Live tweeting your mother’s death
WHAT did you make of the NPR’s Scott Simon decision to live-tweet his mother’s dying in a Chicago area hospital?
You wake up and realize: you weren’t dreaming. It happened. Cry like you couldn’t last night.
Meghan O’Rourke had a view:
Simon’s Twitter feed was not an imposition of his mourning on others, not some kind of gruesome exhibitionism. It was simply a modern version of what has always existed: a platform for shared grief where the immediate loss suffered by one member of a community becomes an opportunity for communal reckoning and mourning. As the novelist Marilynne Robinson once said, suffering is a human privilege. Grief is the flip side of love. Mourning has become an all too isolated experience—but Facebook and Twitter have become a place (strange as it may seem) where the bereaved can find community, a minyan of strangers to share their prayers. Yes, it might seem strange to stumble upon announcements of death or the intimate details of dying amidst updates about summer trips to Costa Rica, Anthony Weiner’s escapades, and the arrival of a new puppy. But this strangeness is the strangeness of the real.
Will more and more people tweet from hospital rooms? It’s possible. It’s already common on Facebook, where people often announce that a loved one is in the hospital or has died. While some have bemoaned this—the Social Q’s column, in my recollection, once pronounced that Facebook was not the place to announce a death—it doesn’t feel morbid or inappropriate to me. It’s our equivalent of the ringing of church bells in the town square, for better or for worse.
Is any shock based on the idea that he was invading her privacy? Do we feel it as unusual because the tweeter is the dying woman’s son – he loves her – than a TV news crew reporting on a war or famine, filming the dying and dead for a TV show?
Photo: Simon’s parents on their wedding day.
“When I first went to my mother in the ICU here in Chicago, more than a week ago at this point, I didn’t know it was going to be her death bed and I, of course, was hoping and praying that it wouldn’t be her death bed. But she was so interesting. And of course I was there all day, and it was the most interesting thing I was hearing all day. She was funny and perceptive and bright and sparkling and this is just something that I wanted to share.
“I don’t think it’s any less sacred because it was shared with a lot of people and it must be said, you know, there was a lot of stuff that I didn’t share. There was a lot of stuff that I will tell only my wife and maybe someday my children. I certainly had a sense of proportion and delicacy. I don’t think my mother knew much about Twitter or social media platforms but I would read her an occasional message from someone in Australia, someone in Great Britain or Singapore and she was very touched. She was an old showgirl and I wouldn’t — I didn’t tweet anything and wouldn’t have that I didn’t think she would be totally comfortable with.”
Simon has down is introduced us to his mother and then let us better understand the aftermath:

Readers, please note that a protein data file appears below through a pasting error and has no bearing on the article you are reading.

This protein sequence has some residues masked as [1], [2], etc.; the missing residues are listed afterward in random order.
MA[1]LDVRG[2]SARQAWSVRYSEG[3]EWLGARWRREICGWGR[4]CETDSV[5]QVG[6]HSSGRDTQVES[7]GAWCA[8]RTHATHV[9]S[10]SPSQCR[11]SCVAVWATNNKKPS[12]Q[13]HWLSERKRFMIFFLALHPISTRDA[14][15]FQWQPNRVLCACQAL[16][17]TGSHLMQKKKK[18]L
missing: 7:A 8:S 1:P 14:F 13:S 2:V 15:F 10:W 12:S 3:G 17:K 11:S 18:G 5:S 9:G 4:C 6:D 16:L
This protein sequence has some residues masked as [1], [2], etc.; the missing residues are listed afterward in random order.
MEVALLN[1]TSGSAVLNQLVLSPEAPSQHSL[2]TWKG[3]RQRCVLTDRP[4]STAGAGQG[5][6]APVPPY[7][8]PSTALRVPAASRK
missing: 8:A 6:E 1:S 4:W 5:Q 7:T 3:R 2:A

So much important flotsam in the wake of a life. USPS says fill out change-of-address for deceased. Wish I knew to where…
Very few of us are prepared for death.
Tweets from Scott Simon @nprscottsimon:
“When she asked for my help last night, we locked eyes. She calmed down. A look of love that surpasses understanding.”
“Mother cries Help Me at 2;30. Been holding her like a baby since. She’s asleep now. All I can do is hold on to her.”
“Thought that my mother won’t get another glimpse of the city she loves is unbearable. My wife, from France, points out—’She is seeing Chicago in the faces of the loving, tough, & kind souls working so hard for her in the ICU.’ She’s right.”
“I love holding my mother’s hand. Haven’t held it like this since I was 9. Why did I stop? I thought it unmanly? What crap.”
“Was my mother saving this line? My family flies in. My wife & I joke about me sleeping in the ICU (‘All the beeps! Can’t you med people keep it down?’) Tell my mother I’ll see my wife downstairs, back in 10. Mother says, ‘Have a quickie!'”
“Breathing hard now. She sleeps, opens eyes a minute, sleeps. I sing, ‘I’ll always be there, as frightened as you,’ to her.”
“Mother groans w/ pleasure–over flossing. ‘When they mention great little things in life, they usually forget flossing.'”
“I think she wants me to pass along a couple of pieces of advice, ASAP. One: reach out to someone who seems lonely today.”
“And: listen to people in their 80’s. They have looked across the street at death for a decade. They know what’s vital.”
“Oh, and: Oh earth, you’re too wonderful for anyone to realize you. It goes too quickly.”
“City is cool, bright, & lovely this morning. My mother touches a splash of sunlight w/ her fingers. ‘Hello, Chicago!'”
“I just realized: she once had to let me go into the big wide world. Now I have to let her go the same way.”
“ICU seems to be staffed by good, smart young docs who think they know everything, and wise RN’s who really do.”
“When my mother woke briefly I sang her My Best Girl. She replied w/ You Are the Sunshine of My Life. Broadway in the ICU.”
“Derek, mother’s kind & wise nurse, says ‘Get some sleep. Mothers like to see sons sleep.’ But I hold her hand while I can.”
“Wake up, see my hands shaking. Mother holds them, murmurs, ‘Goodnight Sweet Prince.’ Morphine, but no sleep for her.”
“Mother asks, ‘Will this go on forever?’ She means pain, dread. ‘No.’ She says, ‘But we’ll go on forever. You & me.’ Yes.”
“I don’t know how we’ll get through these next few days. And, I don’t want them to end.”
“Mother called: ‘I can’t talk. I’m surrounded by handsome men.’ Emergency surgery. If you can hold a thought for her now…”
The more you read, the more you understand. And it hurts. Boy, does it hurt…